Today, we live in a highly individualized culture. In a very positive way, the turn to the self has allowed more people to develop a personal relationship with Jesus in a way that previous generations simply did not even think about, not to mention the heightened sense of the personal dignity and health of self. These are great things. That said, much of our culture has taken this to the extreme, isolating and individualizing everything in such a way that we live fragmented, selfish lives. Everything is about “me, me, me.” The rise of new forms of communication have connected people in ways never before seen, but it has not been accompanied with the maturity and responsibility required to maintain personal relationship at the same time. Despite being so connected, so much of the world feels so alone.
How do we respond? With an example of “us, us, us.” Being a fraternity in mission categorically changes the way we do mission, and really, the mission itself. We don’t just work together, together we work for the sake of one another; we don’t just live together, we have lives together.
Building bridges, not walls
Finally, there could be no discussion about the Franciscans without a mention of peacefulness. One of the most foundational experiences in Francis’ own conversion was witnessing the horrors of war. In this time, there were battles between cities, wars between nations, and a little thing called the crusades. Groups like the “Knights Templar” and “Militia of the Faith of Jesus Christ” (seriously…) even sprang up as religious brotherhoods of soldiers, seeing it their duty to engage in violence for the sake of the kingdom.
The Franciscans could not be any more different. Francis always came in peace and told his brothers to always begin preaching with the words, “peace be with you.” They were forbidden to carry arms and could not even use violence to defend their own property or lives. As if this was not revolutionary enough, Francis even went to the front lines of the crusades and attempted to make peace. Crossing enemy lines, he walked right into the camp of the Muslims and spoke with the Sultan. Did he tell the Sultan that Islam was wrong? No. Did he try to convert the Sultan? Nope. He simply showed the love he had for God and spoke with him as a brother. Even in his words, Francis acted as a man of peace before all.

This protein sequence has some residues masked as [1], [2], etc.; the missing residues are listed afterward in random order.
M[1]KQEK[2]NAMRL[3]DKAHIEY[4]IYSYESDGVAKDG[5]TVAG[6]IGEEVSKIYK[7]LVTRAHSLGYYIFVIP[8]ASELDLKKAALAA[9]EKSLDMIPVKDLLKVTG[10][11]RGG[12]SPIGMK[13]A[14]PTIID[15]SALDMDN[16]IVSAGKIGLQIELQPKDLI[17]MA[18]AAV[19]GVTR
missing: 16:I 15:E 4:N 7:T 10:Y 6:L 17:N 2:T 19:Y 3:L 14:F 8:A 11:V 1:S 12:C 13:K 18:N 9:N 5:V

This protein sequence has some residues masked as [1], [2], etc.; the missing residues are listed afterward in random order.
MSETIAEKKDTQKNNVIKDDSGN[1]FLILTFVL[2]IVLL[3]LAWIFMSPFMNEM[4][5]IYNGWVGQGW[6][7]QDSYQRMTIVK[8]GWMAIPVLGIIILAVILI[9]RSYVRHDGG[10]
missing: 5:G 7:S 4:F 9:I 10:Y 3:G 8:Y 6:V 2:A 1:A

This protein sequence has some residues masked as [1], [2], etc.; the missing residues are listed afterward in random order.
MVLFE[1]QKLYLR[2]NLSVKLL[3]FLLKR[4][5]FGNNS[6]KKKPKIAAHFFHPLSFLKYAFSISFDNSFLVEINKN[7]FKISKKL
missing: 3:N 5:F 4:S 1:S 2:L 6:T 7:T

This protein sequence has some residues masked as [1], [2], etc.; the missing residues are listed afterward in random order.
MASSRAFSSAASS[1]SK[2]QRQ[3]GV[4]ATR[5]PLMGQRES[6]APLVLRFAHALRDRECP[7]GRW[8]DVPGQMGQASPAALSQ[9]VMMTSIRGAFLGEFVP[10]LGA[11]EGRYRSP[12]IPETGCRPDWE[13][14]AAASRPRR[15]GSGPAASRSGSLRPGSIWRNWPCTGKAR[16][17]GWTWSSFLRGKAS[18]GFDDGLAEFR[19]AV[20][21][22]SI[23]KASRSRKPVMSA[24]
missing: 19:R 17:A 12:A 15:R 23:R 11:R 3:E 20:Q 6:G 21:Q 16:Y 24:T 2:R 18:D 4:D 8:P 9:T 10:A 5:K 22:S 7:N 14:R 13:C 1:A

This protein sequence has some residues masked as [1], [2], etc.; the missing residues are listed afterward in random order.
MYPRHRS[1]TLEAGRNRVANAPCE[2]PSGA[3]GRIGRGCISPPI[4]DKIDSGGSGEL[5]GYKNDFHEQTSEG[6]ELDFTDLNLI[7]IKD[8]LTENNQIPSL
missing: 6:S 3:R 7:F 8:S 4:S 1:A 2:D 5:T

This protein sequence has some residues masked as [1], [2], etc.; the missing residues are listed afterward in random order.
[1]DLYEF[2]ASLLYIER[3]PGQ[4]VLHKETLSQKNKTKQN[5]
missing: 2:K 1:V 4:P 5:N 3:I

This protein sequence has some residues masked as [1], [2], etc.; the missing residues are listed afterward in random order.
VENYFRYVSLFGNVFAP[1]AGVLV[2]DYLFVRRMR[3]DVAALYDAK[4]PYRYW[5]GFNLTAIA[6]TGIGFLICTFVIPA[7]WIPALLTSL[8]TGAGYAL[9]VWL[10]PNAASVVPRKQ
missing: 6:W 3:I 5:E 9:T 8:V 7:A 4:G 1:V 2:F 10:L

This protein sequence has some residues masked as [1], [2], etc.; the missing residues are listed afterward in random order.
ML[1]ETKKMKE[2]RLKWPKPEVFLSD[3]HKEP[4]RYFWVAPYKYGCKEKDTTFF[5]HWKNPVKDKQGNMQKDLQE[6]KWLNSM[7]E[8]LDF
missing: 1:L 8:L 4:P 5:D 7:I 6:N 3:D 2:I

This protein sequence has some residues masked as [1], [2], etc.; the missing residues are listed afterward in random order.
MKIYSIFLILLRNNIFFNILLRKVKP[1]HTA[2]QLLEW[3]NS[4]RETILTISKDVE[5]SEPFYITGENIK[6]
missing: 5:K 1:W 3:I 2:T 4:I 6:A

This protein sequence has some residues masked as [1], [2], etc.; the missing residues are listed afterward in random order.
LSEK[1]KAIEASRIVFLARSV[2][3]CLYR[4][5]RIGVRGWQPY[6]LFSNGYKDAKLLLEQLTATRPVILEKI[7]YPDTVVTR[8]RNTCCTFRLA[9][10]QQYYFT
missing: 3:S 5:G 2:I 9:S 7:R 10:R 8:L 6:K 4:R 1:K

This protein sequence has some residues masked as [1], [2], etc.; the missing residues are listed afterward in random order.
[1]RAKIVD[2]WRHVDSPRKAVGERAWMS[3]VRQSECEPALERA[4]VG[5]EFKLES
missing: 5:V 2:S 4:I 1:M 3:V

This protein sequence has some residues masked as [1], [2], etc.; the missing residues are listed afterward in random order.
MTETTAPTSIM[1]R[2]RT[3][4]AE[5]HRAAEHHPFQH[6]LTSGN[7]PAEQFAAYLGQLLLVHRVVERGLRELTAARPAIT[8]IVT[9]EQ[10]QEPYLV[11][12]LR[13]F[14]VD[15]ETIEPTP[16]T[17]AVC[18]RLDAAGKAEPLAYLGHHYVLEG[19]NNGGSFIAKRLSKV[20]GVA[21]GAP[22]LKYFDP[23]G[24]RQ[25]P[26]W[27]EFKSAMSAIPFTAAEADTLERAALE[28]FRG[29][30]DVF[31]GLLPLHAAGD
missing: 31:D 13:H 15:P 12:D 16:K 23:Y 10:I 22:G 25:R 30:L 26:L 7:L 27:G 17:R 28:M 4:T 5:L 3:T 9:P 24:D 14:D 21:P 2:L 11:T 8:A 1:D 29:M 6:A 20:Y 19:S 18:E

Today, violence is all around us. It is on battlefields, in our streets, on our televisions, in our politics, and in our homes. It’s as if we have forgotten how to dialog, how to disagree with one another while maintaining respect. In recent months, our political debates have been a prime example of this. But it’s more than that. Washington is not broken as much as Washington reflects the way we engage one another in our daily lives: name-calling, judging, excluding “those” people, looking down on those with which we disagree, and failing to show each other the respect we deserve.
How do we respond? By being peacemakers like St. Francis. Rather than seeing everyone as potential enemies, why not see everyone as Francis did, fellow children of God? Instead of starting conflicts or running from them, why not run towards them with a desire to reconcile? We need peacemakers who are willing to build bridges, not walls.
800 years ago, the Franciscans grew like wildfire because they were exactly what the world needed and people wanted to be a part of the movement. Today, I think that is still the case. What we stand for is exactly what the world is longer for.
But ideals and mission statements don’t change the world. Throughout history, it’s been the men and women who have heard the call and lived these values that has made the real difference. Nothing else will do.
So, what does the world need today. It needs men and women who live prayerful lives, lives that spring forth in creative in relatable ways; it needs men and women who are able to check their ambition and privilege at the door to be equals with anyone else who walks in; it needs men and women who are capable of struggling with others, overcoming their shortcomings, and making it work with others; it needs men and women who want to live for others, who want to build the kingdom of God even in the most difficult of places.
The funny thing about it all is that these people are already out there in the world, living and doing these very things. Maybe it’s even you. Maybe what the world needs most right now is not some politician to fix our problems or God to perform some incredible miracle, but you, as you are, living the 800 year old charism of St. Francis of Assisi.